Google Scholar 

  14. Belting, H. (1996). Aus dem Schatten des Todes. Bild und Körper in den Anfängen. In C. v. Barloewen (Ed.), Der Tod in den Weltkulturen und Weltreligionen (pp. 92–136). München: Diederichs.

    Google Scholar 

  15. Bowlby, J. (1980). Attachment and loss. In Loss, sadness and depression (Vol. III). New York: Basic Books.

    Google Scholar 

  16. Bowlby, J. (1982). Attachment and loss. In Attachment (Vol. I). New York: Basic Books.

    Google Scholar 

  17. Brown, J. T., & Stoudemire, G. A. (1983). Normal and pathological grief. Journal of the American Medical Association, 15, 378–382.

    Article  Google Scholar 

  18. Casey, E. (2000). Remembering. A phenomenological study. Bloomington: Indiana University Press.

    Google Scholar 

  19. Cipoletti, M. S. (1983). Jenseitsvorstellungen bei den Indianern Südamerikas. Berlin: Reimer.

    Google Scholar 

  20. Cipolletti, M. S. (2003), Orpheus in außereuropäischen Kulturen. In: Gutwinski-Jeggle, J., et al. (Eds.) Der Analytiker im psychoanalytischen Prozess. Arbeitstagung der Deutschen Psychoanalytischen Vereinigung in Stuttgart, pp. 243–249.

  21. Clayton, P., Desmarais, L., & Winokur, G. (1968). A study of normal bereavement. American Journal of Psychiatry, 125, 168–178.

    Article  Google Scholar 

  22. Csordas, T. J. (1994). Introduction: the body as representation and being-in-the-world. In T. J. Csordas (Ed.), Embodiment and experience: The existential ground of culture and self (pp. 1–24). Cambridge: Cambridge University Press.

    Google Scholar 

  23. Csordas, T. J. (1999). Embodiment and cultural phenomenology. In D. Weiss & H. F. Haber (Eds.), Perspectives on embodiment: the intersections of nature and culture (pp. 143–162). London: Routledge.

    Google Scholar 

  24. Darwin, C. (1872). The expression of the emotions in man and animals. London: John Murray.

    Book  Google Scholar 

  25. Deacon, T. W. (1998). The symbolic species: The co-evolution of language and the brain. New York: Norton & Company.

    Google Scholar 

  26. Dubose, J. T. (1997). The phenomenology of bereavement, grief, and mourning. Journal of Religion and Health, 36, 367–374.

    Article  Google Scholar 

  27. Durkheim, E. (1897). Le suicide: étude de sociologie. Paris: F. Alcan.

    Google Scholar 

  28. Erlangsen, A., Jeune, B., Bille-Brahe, U., & Vaupel, J. W. (2004). Loss of partner and suicide risks among oldest old: a population-based register study. Age and Ageing, 33, 378–383.

    Article  Google Scholar 

  29. Field, N. P., Gal-Oz, E., & Bonnano, G. A. (2003). Continuing bonds and adjustment at 5 years after the death of a spouse. Journal of Consulting and Clinical Psychology, 71, 110–117.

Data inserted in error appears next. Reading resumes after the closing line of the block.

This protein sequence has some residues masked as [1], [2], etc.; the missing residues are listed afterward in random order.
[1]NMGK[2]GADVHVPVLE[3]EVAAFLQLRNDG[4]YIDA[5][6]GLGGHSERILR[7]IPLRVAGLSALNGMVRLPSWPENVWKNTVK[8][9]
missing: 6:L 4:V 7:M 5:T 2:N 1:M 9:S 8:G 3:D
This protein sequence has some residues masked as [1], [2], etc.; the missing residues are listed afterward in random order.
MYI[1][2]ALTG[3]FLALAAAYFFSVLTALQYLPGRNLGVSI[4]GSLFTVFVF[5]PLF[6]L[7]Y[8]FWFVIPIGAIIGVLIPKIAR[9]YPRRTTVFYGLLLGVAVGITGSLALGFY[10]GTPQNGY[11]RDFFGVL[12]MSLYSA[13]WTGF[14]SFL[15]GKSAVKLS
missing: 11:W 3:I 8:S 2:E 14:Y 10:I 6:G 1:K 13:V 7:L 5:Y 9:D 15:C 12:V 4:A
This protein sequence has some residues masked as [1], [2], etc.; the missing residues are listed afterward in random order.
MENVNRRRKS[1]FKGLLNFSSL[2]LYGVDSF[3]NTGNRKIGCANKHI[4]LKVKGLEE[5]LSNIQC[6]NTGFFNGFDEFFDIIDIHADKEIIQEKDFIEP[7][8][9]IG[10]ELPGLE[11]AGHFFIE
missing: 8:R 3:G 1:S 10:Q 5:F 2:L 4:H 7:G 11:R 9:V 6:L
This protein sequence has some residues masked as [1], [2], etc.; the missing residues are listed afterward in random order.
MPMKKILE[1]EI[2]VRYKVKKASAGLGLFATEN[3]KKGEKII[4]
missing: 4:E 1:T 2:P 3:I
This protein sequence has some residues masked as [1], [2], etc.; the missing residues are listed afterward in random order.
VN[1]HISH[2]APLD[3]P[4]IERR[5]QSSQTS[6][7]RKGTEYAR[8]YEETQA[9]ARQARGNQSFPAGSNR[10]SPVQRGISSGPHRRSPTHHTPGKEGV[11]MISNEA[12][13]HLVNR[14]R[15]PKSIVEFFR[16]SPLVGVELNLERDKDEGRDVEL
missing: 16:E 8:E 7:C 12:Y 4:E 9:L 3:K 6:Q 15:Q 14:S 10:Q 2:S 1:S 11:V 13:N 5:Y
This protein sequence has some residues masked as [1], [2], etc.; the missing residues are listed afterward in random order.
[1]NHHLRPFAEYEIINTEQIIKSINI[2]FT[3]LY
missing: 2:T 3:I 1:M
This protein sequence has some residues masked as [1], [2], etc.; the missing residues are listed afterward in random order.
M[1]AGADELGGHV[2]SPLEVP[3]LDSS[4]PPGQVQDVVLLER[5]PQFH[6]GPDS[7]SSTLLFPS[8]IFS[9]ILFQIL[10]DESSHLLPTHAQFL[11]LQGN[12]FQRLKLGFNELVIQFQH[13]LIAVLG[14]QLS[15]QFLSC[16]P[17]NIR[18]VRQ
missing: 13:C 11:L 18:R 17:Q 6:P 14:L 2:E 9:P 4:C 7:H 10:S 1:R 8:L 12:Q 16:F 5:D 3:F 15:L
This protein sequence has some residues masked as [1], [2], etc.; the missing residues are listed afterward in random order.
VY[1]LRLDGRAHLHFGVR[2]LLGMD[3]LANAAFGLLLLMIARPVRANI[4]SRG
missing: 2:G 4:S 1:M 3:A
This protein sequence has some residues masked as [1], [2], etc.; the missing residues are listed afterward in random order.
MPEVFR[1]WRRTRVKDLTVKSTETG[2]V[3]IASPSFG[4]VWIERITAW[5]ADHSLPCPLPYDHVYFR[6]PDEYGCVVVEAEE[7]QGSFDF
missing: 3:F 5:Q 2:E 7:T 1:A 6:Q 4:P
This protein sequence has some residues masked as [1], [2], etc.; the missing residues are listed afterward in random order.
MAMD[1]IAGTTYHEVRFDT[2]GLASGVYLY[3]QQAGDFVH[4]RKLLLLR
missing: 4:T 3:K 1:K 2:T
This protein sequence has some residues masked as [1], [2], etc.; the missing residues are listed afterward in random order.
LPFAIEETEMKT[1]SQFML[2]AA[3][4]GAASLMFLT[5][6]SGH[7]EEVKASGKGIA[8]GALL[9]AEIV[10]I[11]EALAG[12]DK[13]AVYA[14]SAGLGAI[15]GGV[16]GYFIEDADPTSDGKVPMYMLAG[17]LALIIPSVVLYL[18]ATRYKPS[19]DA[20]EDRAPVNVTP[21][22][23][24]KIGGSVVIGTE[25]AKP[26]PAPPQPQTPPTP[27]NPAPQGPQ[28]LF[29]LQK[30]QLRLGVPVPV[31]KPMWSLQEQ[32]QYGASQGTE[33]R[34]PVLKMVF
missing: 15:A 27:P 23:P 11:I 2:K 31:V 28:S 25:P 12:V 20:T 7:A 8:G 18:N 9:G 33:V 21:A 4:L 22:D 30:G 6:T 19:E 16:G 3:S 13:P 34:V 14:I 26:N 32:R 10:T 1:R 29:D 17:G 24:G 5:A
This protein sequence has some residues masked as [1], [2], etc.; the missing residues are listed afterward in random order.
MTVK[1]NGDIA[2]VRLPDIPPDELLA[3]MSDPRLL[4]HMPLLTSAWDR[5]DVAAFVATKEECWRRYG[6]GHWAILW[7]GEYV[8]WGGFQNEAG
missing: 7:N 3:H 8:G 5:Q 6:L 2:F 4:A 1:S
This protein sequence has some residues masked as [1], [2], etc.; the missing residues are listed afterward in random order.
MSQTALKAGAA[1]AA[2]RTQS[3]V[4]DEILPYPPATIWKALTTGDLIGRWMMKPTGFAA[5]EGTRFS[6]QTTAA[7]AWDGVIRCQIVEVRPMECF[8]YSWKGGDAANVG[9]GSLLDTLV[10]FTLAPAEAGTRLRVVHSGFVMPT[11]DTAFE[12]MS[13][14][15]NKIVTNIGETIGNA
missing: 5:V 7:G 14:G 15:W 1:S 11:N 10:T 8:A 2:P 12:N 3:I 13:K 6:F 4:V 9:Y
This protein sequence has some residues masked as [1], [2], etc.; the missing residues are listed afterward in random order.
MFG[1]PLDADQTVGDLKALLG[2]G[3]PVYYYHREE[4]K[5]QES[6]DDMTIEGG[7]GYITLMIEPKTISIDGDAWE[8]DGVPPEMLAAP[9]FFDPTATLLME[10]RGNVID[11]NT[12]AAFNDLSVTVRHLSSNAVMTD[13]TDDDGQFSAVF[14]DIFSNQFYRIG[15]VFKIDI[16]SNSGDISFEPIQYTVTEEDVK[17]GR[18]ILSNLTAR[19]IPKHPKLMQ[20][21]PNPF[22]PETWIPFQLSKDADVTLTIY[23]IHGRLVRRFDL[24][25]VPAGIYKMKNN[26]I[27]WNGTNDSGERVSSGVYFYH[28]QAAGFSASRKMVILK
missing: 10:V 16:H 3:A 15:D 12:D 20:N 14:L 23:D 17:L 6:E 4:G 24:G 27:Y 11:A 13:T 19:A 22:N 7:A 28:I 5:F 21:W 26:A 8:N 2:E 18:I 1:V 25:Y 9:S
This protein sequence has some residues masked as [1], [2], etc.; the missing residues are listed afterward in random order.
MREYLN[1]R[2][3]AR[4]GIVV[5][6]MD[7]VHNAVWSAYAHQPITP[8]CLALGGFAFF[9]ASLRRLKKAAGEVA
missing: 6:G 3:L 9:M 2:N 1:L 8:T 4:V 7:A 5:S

Article  Google Scholar 

  30. Field, N. P., Gao, B., & Paderna, L. (2005). Continuing bonds in bereavement: An attachment theory based perspective. Death Studies, 29, 277–299.

    Article  Google Scholar 

  31. Freud, S. (1917). Mourning and melancholia (Vol. 14, Standard ed.pp. 243–258). London: Hogarth Press.

    Google Scholar 

  32. Freud, S. (1933). New introductory lectures in psychoanalysis. New York: W. W. Norton & Co., Inc..

    Google Scholar 

  33. Freud, S. (2003). The Uncanny. Transl. by David Mclintock. New York: Penguin Books.

    Google Scholar 

  34. Fuchs, T. (2000). Psychopathologie von Leib und Raum. Phänomenologisch-empirische Untersuchungen zu depressiven und paranoiden Erkrankungen. Darmstadt: Steinkopff.

    Google Scholar 

  35. Fuchs, T. (2001). Melancholia as a desynchronization. Towards a psychopathology of interpersonal time. Psychopathology, 34, 179–186.

    Google Scholar 

  36. Fuchs, T. (2005). Corporealized and disembodied minds. A phenomenological view of the body in melancholia and schizophrenia. Philosophy, Psychiatry & Psychology, 12, 95–107.

    Google Scholar 

  37. Fuchs, T. (2010) Das Unheimliche als Atmosphäre. In: K. Andermann, U. Eberlein (Hrsg.) Gefühle als Atmosphären, pp. 167–182. Akademie Verlag, Berlin.

  38. Fuchs, T. (2012). The phenomenology of body memory. In S. Koch, T. Fuchs, M. Sum-ma, & C. Müller (Eds.), Body memory, metaphor and movement (pp. 9–22). Amsterdam: John Benjamins.

    Google Scholar 

  39. Fuchs, T. (2013). Temporality and psychopathology. Phenomenology and the Cognitive Sciences, 12, 75–104.

    Article  Google Scholar 

  40. Fuchs, T. (2017). Collective body memories. In C. Durt, T. Fuchs, & C. Tewes (Eds.), Embodiment, enaction and culture. Investigating the constitution of the shared world (pp. 333–352). Cambridge: MIT Press.

    Google Scholar 

  41. Fuchs, T. (forthc.). The ‘as if’ function and its loss in schizophrenia. In M. Summa, T. Fuchs, & L. Vanzago (Eds.), Imagination, intersubjectivity and perspective-taking. New York: Routledge.

  42. Fuchs, T., Koch, S. (2014). Embodied affectivity: on moving and being moved. Fron-tiers in Psychology. Psychology for Clinical Settings 5: Article 508, pp. 1–12.

  43. Grimby, A. (1993). Bereavement among elderly people: Grief reactions, postbereavement hallucinations and quality of life. Acta Psychiatrica Scandinavica, 87, 72–80.

    Article  Google Scholar 

  44. Haas, E. T. (2002) Orpheus und Eurydike. Vom Ursprungsmythos des Trauerprozesses. In: E. T. Haas, … und Freud hat doch Recht. Die Entstehung der Kultur durch Transformation der Gewalt, pp. 137-154. Gießen: Psychosozial-Verlag.

  45. Haas, E. T. (2006). Transzendenz-Verlust und Melancholie. Depression und Sucht im Schatten der Aufklärung. Gießen: Psychosozial Verlag.

    Google Scholar